I didn’t know how it would turn out, but I knew what I wanted it to be.
After two years of hosting the LAID broadcast and LAIDlive events – LAID stands for Love and Intimacy for the Disabled – people in the ICS community have come to trust me. As a result, on several occasions I have been approached about dating.
Many people asked me to create a dating event. Others confided how long it has been since they’ve dated. In some cases I was blown away. Having gone super-long stretches trekking across the dating desert myself, I understood. After a while you sort of put the possibility of dating out of your mind and you roll on. Maybe you stop wearing makeup and getting your hair done regularly. Perhaps you dress a little more “relaxed” than usual. In essence, we forget to turn on the “Available and Interested” sign. Instead it’s just, “I’m here,” – and finding love becomes as lucky as finding a wad of cash in the pocket of a pair of jeans you bought from the thrift store. Slim chance.
What could I do? Most of us are comfortable with our lives the way they are. We have a social outlet here at ICS. Quite frankly, we’re like a big family. How do you introduce a dating event to people who see each other all the time? Surely, if they wanted to date each other they would have by now.
Why am I so interested in people’s dating life and their love and intimacy? Simple. Very often people attach a sort of shame to someone who wants love in their life. Like they’re desperate or something. That is just not true. Loving companionship is kind of a basic need. Many nights I have wished there were someone there for me to talk to about my most personal thoughts. Someone to share something that was just special to us. That’s not desperate at all. It’s actually a beautiful, healthy sentiment to believe that loving companionship could be life enhancing.
Armed with this belief, last Friday I hosted Date Night and the Dating Game at the ICS Brooklyn Member Center. I was excited, but nervous. After getting the go ahead – and after it was postponed for a month because of a February snow storm – I secretly wondered and doubted if the event would even work. Would this community be receptive? The more I talked about it, the more I convinced myself it would be okay.
“We’ll just have fun,” I told myself. “Remember, it’s a game, and there are real prizes.” The evening’s premise was to play “our” version of The Dating Game, the ABC TV show from 1965, which drew huge audiences for almost a decade. In our version, we’d match up two couples and send them on a real date with a $50 gift card to Applebee’s.
The game was recorded to be aired on THE LAID NETWORK’s YouTube channels, CHICKS IN CHAIRS and MEN ON THE MOVE – and the couple would be interviewed about their experience after the date. What could be better?
I had the perfect person to MC the game. Disability rights activist and MEN ON THE MOVE co-host, Dustin Jones’ lively personality brought just the right amount of comedy to the evening to put the crowd at ease. Using a voice changer for the contestants – so they couldn’t be identified by the blindfolded person trying to choose among them for a date – added just the right amount of silliness to the game. Everyone loosened up and the contest segued into a wonderful, lively evening as we all hit the floor to Dance for a Chance, a different game – this one designed to get people moving. We all love to watch other people having a good time, but in Dance for a Chance, you had to do more than watch – you had to get up and move for a chance to win a prize – movie tickets or cash.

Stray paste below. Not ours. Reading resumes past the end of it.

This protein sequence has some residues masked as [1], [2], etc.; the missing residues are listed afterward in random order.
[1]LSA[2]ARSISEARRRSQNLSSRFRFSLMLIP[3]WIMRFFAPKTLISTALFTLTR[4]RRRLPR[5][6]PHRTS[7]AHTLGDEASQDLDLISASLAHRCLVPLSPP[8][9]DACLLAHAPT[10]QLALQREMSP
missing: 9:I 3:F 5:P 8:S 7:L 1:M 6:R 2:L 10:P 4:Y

I cannot tell you how overjoyed I was with this part of the evening. That dance floor was HOT! At one point, contestant Tucker Burroughs-Salovaara, with the support of his aide, Tyler, really got his boogie on. DJ Nichole Blyther (DJ Nickii B) kept the party going with a lively mix of danceable tunes.
Then it was time to quiet down and select a date. Pressure.
This was the part of the evening that I had thought would pose the most difficulty. My intention was for everyone to sit with someone they kind of knew, but not very well, and just talk – to relearn how to get to know someone.
I knew that I had to participate because I couldn’t ask folks to do something I was too afraid to do. For weeks I had gone over in my head: Who I would ask? How long would I wait for someone to ask me before I asked someone? And if someone I asked turned me down, what would be the reason? Had they already been asked? Was I not attractive?
I was so relieved when a young man asked me to be his date for the evening. We ate together and discussed the implications of proposed changes in Medicaid that are currently before Congress, among other things. At some point I forgot I was hosting the event and I relaxed into the good time with everyone else. Success.
A very special thanks to ICS and their special staff. You make us feel loved and welcomed. And your support gives us a platform from which we can soar.